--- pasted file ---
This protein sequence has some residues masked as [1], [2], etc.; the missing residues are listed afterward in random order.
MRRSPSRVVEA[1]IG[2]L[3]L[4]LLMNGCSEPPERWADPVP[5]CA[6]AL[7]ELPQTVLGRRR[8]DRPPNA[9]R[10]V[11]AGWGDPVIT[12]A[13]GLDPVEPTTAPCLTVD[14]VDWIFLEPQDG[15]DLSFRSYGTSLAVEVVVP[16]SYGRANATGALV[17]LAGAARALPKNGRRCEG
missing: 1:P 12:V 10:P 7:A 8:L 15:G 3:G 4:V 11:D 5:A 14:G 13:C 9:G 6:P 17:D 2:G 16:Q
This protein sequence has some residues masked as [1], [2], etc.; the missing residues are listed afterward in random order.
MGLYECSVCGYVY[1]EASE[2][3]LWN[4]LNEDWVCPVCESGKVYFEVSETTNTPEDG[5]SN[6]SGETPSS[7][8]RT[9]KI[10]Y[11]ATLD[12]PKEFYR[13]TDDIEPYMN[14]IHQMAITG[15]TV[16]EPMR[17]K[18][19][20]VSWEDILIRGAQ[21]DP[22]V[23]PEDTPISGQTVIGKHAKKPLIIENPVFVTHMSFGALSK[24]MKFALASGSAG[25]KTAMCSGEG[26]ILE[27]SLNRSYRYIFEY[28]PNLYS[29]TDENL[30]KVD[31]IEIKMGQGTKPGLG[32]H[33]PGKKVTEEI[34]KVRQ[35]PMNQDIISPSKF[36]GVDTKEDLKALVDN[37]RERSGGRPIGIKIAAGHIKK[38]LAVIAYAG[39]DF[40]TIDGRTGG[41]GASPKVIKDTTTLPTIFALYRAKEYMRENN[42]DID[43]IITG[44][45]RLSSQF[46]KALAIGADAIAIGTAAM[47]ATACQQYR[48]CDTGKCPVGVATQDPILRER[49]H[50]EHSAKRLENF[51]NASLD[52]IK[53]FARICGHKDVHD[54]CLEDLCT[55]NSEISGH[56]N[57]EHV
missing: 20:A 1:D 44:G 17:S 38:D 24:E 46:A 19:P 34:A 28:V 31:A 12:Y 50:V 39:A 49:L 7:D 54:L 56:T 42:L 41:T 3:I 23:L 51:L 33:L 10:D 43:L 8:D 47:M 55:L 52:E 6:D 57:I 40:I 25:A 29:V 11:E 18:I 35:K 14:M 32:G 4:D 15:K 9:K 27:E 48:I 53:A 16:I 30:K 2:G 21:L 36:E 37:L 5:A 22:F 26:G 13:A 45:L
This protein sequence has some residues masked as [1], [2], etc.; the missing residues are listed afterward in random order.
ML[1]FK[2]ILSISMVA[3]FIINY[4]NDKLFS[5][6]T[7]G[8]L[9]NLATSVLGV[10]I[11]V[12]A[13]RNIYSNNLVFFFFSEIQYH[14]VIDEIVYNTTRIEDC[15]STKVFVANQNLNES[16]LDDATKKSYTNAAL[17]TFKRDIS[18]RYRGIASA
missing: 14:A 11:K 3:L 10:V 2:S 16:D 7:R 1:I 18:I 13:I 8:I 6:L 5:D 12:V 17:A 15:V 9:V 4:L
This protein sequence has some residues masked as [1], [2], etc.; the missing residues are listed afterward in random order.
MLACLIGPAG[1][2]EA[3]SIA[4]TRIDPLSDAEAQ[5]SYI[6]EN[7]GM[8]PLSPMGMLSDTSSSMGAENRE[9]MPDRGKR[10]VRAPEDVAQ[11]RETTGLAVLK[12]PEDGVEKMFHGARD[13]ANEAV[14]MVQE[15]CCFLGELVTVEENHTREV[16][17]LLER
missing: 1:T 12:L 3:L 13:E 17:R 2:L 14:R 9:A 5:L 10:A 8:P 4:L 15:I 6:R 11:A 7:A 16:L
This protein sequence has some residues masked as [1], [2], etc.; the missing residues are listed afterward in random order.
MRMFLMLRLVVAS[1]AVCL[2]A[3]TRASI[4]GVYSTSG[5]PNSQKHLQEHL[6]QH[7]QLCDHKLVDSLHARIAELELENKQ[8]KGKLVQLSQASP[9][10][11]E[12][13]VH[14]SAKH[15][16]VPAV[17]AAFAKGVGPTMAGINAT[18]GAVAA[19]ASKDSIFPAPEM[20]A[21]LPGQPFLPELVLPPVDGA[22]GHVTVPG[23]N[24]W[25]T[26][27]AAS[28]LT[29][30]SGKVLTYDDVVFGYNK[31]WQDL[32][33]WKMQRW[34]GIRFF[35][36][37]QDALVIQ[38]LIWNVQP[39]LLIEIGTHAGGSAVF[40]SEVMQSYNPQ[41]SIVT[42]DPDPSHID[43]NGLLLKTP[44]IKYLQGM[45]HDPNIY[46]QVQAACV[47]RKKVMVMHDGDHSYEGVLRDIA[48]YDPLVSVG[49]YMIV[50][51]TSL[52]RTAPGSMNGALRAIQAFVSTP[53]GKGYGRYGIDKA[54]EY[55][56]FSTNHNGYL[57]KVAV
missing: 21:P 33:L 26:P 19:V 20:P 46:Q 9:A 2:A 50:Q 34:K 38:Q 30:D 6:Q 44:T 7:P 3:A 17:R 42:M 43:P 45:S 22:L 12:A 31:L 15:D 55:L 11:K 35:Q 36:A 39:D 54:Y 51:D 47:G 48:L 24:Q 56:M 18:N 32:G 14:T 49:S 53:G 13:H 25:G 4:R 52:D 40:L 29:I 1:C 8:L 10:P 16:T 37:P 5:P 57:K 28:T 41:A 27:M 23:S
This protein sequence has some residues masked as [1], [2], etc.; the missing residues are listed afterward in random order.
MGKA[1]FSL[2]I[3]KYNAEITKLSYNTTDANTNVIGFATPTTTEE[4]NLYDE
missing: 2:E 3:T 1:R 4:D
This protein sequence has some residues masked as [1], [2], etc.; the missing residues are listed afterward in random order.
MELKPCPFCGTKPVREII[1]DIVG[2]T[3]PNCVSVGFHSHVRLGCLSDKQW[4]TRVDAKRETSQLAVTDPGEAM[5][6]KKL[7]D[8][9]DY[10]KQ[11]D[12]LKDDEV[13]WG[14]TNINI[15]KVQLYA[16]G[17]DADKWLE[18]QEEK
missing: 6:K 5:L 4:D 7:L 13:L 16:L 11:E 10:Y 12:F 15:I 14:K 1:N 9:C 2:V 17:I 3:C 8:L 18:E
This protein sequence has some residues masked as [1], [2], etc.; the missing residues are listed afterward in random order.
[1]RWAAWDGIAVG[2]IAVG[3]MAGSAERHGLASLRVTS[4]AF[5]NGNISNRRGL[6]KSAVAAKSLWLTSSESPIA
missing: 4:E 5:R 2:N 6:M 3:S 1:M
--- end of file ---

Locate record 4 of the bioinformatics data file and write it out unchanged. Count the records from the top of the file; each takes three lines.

This protein sequence has some residues masked as [1], [2], etc.; the missing residues are listed afterward in random order.
MLACLIGPAG[1][2]EA[3]SIA[4]TRIDPLSDAEAQ[5]SYI[6]EN[7]GM[8]PLSPMGMLSDTSSSMGAENRE[9]MPDRGKR[10]VRAPEDVAQ[11]RETTGLAVLK[12]PEDGVEKMFHGARD[13]ANEAV[14]MVQE[15]CCFLGELVTVEENHTREV[16][17]LLER
missing: 1:T 12:L 3:L 13:E 17:R 2:L 14:R 9:A 5:L 10:A 8:P 4:L 15:I 6:R 11:A 7:A 16:L